The good news for health care providers involved in personal injury matters is that plaintiffs have failed to repeal an important rule that protects you.
Maryland’s former “20% Rule” precluded health care providers from attesting to violations of the standard of care in medical malpractice cases where they spent more than 20% of their professional time testifying in personal injury matters. In turn, Defendants used this rule to challenge over-utilized “experts” who spent a considerable amount of time doing medical-legal work.
Unhappy with the 20% Rule, the Plaintiffs’ Bar recently fought to repeal it last year in the Maryland Legislature. They failed. To avoid a repeat fight, the Plaintiffs’ and Defense Bar worked together to develop a compromise bill. As a result, the 20% Rule (now the 25% Rule) remains in effect, but with some important modifications:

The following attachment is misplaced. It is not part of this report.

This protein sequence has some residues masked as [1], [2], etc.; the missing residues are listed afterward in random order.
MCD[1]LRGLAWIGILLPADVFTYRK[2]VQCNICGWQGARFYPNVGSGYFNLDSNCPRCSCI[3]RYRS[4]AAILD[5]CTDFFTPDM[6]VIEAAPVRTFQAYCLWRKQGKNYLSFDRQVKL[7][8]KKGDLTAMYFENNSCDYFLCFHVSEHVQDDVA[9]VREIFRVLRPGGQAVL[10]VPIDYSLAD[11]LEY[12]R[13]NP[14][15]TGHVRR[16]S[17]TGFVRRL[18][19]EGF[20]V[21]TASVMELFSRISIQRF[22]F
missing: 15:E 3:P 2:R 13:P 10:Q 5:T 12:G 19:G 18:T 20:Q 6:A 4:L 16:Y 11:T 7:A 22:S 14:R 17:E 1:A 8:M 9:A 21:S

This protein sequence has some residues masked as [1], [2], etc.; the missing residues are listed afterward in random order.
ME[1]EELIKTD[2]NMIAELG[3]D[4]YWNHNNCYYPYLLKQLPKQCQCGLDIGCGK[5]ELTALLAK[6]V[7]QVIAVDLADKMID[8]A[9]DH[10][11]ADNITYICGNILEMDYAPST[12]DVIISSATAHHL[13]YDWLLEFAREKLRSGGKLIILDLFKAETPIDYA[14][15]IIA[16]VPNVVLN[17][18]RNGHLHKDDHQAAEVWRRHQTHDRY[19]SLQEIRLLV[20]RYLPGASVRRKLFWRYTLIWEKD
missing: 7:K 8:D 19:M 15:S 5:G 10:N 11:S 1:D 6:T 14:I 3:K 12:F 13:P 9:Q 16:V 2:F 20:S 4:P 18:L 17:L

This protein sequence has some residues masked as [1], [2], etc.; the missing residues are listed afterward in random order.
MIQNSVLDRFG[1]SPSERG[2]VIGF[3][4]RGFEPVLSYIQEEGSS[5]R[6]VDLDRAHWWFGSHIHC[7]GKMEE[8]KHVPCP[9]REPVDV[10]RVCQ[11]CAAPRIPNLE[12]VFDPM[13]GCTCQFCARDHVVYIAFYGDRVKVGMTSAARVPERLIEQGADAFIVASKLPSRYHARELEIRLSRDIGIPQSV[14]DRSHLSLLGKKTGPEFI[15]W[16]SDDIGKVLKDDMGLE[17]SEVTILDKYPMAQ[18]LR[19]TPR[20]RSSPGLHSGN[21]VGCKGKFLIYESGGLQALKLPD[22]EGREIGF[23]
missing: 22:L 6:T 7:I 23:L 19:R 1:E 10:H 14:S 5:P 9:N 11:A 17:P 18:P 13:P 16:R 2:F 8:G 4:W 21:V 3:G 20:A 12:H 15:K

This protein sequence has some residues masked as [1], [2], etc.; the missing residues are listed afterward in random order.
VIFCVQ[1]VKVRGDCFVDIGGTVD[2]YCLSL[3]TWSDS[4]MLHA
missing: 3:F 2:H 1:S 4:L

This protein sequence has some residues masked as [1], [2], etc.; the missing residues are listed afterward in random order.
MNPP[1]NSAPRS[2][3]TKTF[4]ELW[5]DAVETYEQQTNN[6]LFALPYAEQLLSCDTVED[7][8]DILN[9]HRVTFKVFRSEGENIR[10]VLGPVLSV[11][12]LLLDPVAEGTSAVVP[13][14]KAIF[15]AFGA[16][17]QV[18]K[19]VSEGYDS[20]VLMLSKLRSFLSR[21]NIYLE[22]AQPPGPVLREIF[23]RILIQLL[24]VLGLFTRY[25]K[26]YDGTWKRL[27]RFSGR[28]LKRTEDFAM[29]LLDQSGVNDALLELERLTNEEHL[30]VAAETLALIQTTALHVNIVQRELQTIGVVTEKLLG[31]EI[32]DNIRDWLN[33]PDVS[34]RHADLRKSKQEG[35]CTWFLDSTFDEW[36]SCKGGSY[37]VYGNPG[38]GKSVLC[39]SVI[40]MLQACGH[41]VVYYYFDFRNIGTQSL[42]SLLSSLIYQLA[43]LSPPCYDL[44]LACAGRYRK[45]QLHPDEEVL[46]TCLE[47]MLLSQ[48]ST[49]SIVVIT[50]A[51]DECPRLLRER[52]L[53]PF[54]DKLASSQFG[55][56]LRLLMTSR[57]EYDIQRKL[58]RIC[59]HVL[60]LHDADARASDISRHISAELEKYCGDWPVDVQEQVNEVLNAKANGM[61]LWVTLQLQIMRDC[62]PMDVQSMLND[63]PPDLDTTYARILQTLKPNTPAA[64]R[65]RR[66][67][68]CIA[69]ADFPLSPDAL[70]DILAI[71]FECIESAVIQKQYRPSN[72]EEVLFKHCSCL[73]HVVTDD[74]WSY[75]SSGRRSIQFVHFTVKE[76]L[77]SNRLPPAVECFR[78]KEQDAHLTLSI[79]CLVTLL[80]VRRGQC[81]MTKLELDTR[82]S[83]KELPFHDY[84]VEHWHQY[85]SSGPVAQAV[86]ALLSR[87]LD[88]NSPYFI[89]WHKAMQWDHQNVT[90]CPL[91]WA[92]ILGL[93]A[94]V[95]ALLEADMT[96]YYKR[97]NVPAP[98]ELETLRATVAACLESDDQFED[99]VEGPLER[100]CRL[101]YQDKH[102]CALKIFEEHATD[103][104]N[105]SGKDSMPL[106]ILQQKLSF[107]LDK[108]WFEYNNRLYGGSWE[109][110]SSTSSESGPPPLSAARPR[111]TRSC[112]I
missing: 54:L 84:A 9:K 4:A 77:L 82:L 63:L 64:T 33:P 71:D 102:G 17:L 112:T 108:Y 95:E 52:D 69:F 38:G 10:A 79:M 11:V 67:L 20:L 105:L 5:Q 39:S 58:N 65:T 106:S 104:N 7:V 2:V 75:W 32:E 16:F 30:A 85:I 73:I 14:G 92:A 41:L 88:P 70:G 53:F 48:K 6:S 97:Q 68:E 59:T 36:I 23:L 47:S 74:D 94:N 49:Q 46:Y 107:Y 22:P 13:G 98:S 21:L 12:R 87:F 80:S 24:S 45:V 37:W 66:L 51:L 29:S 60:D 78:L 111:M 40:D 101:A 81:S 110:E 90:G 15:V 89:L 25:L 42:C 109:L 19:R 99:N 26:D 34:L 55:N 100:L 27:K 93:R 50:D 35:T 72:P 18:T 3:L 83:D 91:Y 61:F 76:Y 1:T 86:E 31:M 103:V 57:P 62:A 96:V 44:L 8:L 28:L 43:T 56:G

- 20% goes to 25%;
- An expert is judged as to “professional activities” (associated with, or arising out, of medical care) within 12 months prior to the date the claim was initially filed;
- If an expert meets the Rule at the time of filing, he or she will not be subject to collateral attack if the expert’s practice changes during the pendency of the action; and
- If an individual is found to have violated this Rule, and the matter is dismissed after the statute of limitations has run, plaintiffs have one opportunity to refile within 120 days.
This Rule has always been vague and difficult to use in practice. Nevertheless, we have successfully used it in the past to explore an expert’s financial information and challenge an expert’s ability to testify. This new revision makes a 25% challenge more difficult though it preserves the opportunity.
If you have any questions about changes to the Rule or what this means for your insured, please contact us. Our firm was integrally involved in negotiating this bill.